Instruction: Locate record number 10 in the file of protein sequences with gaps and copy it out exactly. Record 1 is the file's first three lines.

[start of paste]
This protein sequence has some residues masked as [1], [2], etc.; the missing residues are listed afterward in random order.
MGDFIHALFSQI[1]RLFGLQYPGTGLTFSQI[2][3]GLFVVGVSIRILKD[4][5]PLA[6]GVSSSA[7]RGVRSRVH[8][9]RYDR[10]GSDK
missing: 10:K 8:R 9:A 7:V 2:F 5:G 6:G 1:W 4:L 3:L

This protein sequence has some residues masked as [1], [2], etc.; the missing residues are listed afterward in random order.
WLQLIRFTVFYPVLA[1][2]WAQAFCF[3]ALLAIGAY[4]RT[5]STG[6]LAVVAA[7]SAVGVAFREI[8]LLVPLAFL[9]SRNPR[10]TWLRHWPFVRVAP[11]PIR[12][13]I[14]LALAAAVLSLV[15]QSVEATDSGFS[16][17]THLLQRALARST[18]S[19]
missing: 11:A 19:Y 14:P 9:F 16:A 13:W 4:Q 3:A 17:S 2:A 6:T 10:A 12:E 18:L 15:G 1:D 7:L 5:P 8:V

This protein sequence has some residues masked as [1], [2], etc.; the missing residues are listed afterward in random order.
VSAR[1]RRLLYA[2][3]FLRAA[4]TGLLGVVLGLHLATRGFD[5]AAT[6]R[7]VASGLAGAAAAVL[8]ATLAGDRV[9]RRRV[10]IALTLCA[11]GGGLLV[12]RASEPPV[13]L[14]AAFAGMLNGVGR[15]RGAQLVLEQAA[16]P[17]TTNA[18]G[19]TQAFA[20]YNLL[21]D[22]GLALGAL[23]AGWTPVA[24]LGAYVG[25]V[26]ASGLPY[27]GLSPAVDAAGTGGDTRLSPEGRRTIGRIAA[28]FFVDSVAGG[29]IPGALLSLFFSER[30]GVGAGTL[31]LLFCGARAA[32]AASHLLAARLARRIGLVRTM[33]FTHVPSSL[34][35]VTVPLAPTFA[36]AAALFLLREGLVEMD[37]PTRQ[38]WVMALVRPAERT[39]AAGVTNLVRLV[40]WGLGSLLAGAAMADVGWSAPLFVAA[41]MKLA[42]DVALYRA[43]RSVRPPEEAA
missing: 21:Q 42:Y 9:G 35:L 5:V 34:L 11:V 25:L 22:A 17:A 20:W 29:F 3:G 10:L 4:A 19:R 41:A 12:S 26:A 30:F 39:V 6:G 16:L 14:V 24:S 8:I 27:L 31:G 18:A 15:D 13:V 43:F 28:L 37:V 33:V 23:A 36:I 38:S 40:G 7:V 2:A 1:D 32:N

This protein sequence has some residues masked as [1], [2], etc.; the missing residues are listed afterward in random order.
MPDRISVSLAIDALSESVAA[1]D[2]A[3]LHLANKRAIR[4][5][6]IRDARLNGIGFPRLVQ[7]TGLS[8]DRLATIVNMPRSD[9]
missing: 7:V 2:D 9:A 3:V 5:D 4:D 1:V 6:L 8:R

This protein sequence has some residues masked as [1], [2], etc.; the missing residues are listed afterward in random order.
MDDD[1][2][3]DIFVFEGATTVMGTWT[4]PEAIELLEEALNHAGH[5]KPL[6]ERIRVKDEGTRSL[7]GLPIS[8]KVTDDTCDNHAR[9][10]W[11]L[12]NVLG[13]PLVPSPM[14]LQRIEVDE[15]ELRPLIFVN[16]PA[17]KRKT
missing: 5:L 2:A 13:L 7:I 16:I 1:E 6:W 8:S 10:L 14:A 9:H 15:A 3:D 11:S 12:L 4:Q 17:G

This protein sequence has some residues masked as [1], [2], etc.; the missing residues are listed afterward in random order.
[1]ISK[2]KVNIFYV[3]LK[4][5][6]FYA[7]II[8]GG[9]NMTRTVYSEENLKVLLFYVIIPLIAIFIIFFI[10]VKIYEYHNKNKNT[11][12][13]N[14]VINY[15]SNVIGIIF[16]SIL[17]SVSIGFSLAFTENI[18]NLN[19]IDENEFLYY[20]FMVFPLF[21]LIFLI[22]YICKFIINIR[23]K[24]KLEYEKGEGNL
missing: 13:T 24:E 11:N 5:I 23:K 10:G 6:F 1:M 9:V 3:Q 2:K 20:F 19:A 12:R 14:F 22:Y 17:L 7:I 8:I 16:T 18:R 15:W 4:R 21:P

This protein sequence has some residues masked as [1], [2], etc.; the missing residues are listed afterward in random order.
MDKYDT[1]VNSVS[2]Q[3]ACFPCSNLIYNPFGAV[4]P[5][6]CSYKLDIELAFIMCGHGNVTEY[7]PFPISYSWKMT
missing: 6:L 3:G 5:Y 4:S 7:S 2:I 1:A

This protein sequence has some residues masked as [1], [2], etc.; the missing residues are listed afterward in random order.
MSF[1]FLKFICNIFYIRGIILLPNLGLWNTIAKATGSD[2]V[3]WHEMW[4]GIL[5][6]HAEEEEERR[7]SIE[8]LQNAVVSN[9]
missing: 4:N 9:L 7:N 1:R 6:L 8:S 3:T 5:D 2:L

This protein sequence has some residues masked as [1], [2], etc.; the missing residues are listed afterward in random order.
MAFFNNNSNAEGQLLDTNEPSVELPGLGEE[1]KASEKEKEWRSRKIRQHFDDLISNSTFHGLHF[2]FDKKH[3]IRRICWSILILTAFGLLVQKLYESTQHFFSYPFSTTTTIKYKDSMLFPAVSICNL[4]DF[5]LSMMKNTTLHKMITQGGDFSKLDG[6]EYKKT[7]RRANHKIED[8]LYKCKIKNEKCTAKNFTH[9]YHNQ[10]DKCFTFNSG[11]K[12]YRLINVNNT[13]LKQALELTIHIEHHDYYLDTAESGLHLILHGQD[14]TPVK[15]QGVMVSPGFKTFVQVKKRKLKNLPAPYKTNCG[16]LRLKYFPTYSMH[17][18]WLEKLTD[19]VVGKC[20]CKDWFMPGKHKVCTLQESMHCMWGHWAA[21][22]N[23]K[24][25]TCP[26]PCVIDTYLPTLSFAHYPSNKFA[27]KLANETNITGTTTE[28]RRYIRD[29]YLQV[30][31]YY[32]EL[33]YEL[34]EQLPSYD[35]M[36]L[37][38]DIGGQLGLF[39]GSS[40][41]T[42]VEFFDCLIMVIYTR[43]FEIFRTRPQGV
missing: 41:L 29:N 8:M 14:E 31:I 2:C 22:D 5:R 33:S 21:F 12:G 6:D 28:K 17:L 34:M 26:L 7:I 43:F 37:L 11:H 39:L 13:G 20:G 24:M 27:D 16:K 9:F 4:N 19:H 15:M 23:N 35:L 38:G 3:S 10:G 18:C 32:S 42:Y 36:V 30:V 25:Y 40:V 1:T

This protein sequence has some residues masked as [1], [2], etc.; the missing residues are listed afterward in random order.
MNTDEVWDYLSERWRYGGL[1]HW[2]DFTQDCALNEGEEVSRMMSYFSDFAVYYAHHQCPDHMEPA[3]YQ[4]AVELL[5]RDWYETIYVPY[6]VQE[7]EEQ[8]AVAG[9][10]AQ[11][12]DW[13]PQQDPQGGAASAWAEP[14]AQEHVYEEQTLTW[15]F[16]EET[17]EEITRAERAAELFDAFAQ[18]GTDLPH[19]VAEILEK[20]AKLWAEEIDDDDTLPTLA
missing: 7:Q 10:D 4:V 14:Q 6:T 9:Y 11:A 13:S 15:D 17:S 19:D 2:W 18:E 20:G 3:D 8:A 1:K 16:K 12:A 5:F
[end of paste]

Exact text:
This protein sequence has some residues masked as [1], [2], etc.; the missing residues are listed afterward in random order.
MNTDEVWDYLSERWRYGGL[1]HW[2]DFTQDCALNEGEEVSRMMSYFSDFAVYYAHHQCPDHMEPA[3]YQ[4]AVELL[5]RDWYETIYVPY[6]VQE[7]EEQ[8]AVAG[9][10]AQ[11][12]DW[13]PQQDPQGGAASAWAEP[14]AQEHVYEEQTLTW[15]F[16]EET[17]EEITRAERAAELFDAFAQ[18]GTDLPH[19]VAEILEK[20]AKLWAEEIDDDDTLPTLA
missing: 7:Q 10:D 4:V 14:Q 6:T 9:Y 11:A 13:S 15:D 17:S 19:D 2:W 18:E 20:G 3:D 8:A 1:K 16:K 12:A 5:F